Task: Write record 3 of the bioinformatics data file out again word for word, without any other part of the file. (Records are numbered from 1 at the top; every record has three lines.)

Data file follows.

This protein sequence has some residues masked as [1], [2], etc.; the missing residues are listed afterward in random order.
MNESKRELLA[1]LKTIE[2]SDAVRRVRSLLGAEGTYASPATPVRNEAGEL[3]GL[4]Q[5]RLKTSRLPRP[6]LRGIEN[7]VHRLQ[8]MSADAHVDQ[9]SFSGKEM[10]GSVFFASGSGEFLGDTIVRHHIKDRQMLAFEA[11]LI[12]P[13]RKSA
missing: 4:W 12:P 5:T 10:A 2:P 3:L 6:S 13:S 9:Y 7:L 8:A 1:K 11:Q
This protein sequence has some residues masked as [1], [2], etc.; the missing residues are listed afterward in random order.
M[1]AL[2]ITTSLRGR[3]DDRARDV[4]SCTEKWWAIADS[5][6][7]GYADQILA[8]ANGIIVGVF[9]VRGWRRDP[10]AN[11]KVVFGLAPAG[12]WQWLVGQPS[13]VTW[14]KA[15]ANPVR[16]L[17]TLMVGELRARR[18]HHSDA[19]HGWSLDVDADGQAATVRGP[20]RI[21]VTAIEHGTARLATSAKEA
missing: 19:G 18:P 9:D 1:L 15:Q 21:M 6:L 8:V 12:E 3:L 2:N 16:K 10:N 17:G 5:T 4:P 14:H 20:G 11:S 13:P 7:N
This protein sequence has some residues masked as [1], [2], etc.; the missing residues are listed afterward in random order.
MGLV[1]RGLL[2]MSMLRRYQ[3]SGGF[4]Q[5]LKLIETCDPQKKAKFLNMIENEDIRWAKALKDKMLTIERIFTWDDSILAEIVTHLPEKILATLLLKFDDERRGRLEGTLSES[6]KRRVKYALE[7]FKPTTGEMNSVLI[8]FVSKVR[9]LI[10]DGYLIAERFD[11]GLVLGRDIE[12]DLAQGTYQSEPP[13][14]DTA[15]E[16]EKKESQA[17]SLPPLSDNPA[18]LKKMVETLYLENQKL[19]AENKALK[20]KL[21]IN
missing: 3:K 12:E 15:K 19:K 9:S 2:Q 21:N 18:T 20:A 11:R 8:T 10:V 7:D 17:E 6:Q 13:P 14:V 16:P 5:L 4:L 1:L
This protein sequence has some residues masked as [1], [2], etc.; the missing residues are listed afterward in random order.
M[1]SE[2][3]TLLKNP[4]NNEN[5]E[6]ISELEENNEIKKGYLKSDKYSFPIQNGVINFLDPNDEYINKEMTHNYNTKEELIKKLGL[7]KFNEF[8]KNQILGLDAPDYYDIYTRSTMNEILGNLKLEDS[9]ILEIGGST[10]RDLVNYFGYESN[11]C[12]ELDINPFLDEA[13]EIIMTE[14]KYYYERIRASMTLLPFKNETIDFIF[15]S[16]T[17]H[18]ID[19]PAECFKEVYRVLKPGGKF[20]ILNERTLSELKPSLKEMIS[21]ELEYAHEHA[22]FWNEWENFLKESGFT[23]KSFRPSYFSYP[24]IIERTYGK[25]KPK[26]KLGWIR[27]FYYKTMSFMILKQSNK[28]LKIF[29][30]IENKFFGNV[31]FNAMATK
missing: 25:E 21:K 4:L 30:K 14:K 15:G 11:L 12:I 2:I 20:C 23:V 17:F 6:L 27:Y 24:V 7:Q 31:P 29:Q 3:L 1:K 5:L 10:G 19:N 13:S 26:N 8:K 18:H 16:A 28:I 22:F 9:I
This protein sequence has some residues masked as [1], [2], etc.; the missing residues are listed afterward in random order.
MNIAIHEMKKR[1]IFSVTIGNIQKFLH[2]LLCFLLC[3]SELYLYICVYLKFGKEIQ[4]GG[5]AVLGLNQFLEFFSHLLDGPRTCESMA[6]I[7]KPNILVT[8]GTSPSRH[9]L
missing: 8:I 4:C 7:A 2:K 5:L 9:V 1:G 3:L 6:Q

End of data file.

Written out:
This protein sequence has some residues masked as [1], [2], etc.; the missing residues are listed afterward in random order.
MGLV[1]RGLL[2]MSMLRRYQ[3]SGGF[4]Q[5]LKLIETCDPQKKAKFLNMIENEDIRWAKALKDKMLTIERIFTWDDSILAEIVTHLPEKILATLLLKFDDERRGRLEGTLSES[6]KRRVKYALE[7]FKPTTGEMNSVLI[8]FVSKVR[9]LI[10]DGYLIAERFD[11]GLVLGRDIE[12]DLAQGTYQSEPP[13][14]DTA[15]E[16]EKKESQA[17]SLPPLSDNPA[18]LKKMVETLYLENQKL[19]AENKALK[20]KL[21]IN
missing: 3:K 12:E 15:K 19:K 9:S 2:Q 21:N 18:T 20:A 11:R 8:T 10:V 7:D 17:E 6:Q 13:P 14:V 16:P 5:L 4:L 1:L